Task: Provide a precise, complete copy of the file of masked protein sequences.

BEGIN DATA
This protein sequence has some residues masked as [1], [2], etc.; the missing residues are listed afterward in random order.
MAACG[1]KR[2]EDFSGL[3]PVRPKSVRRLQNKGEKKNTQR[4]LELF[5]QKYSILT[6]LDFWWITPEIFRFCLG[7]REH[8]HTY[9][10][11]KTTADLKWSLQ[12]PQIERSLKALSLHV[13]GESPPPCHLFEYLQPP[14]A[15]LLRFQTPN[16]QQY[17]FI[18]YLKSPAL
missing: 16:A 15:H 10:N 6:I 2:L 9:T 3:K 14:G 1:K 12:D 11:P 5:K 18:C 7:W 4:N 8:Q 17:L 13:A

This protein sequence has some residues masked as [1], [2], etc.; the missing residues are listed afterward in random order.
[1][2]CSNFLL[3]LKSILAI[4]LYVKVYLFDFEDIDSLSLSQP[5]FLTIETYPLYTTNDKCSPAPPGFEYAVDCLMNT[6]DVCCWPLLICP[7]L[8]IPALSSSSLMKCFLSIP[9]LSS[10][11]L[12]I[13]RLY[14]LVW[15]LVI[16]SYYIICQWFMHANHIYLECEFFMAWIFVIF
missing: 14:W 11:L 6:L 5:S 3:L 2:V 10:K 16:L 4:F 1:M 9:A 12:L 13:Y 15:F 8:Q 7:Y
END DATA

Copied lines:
This protein sequence has some residues masked as [1], [2], etc.; the missing residues are listed afterward in random order.
MAACG[1]KR[2]EDFSGL[3]PVRPKSVRRLQNKGEKKNTQR[4]LELF[5]QKYSILT[6]LDFWWITPEIFRFCLG[7]REH[8]HTY[9][10][11]KTTADLKWSLQ[12]PQIERSLKALSLHV[13]GESPPPCHLFEYLQPP[14]A[15]LLRFQTPN[16]QQY[17]FI[18]YLKSPAL
missing: 16:A 15:H 10:N 6:I 2:L 9:T 3:K 14:G 1:K 12:D 11:P 5:K 18:C 7:W 4:N 8:Q 17:L 13:A

This protein sequence has some residues masked as [1], [2], etc.; the missing residues are listed afterward in random order.
[1][2]CSNFLL[3]LKSILAI[4]LYVKVYLFDFEDIDSLSLSQP[5]FLTIETYPLYTTNDKCSPAPPGFEYAVDCLMNT[6]DVCCWPLLICP[7]L[8]IPALSSSSLMKCFLSIP[9]LSS[10][11]L[12]I[13]RLY[14]LVW[15]LVI[16]SYYIICQWFMHANHIYLECEFFMAWIFVIF
missing: 14:W 11:L 6:L 5:S 3:L 2:V 10:K 16:L 4:F 1:M 9:A 12:L 13:Y 15:F 8:Q 7:Y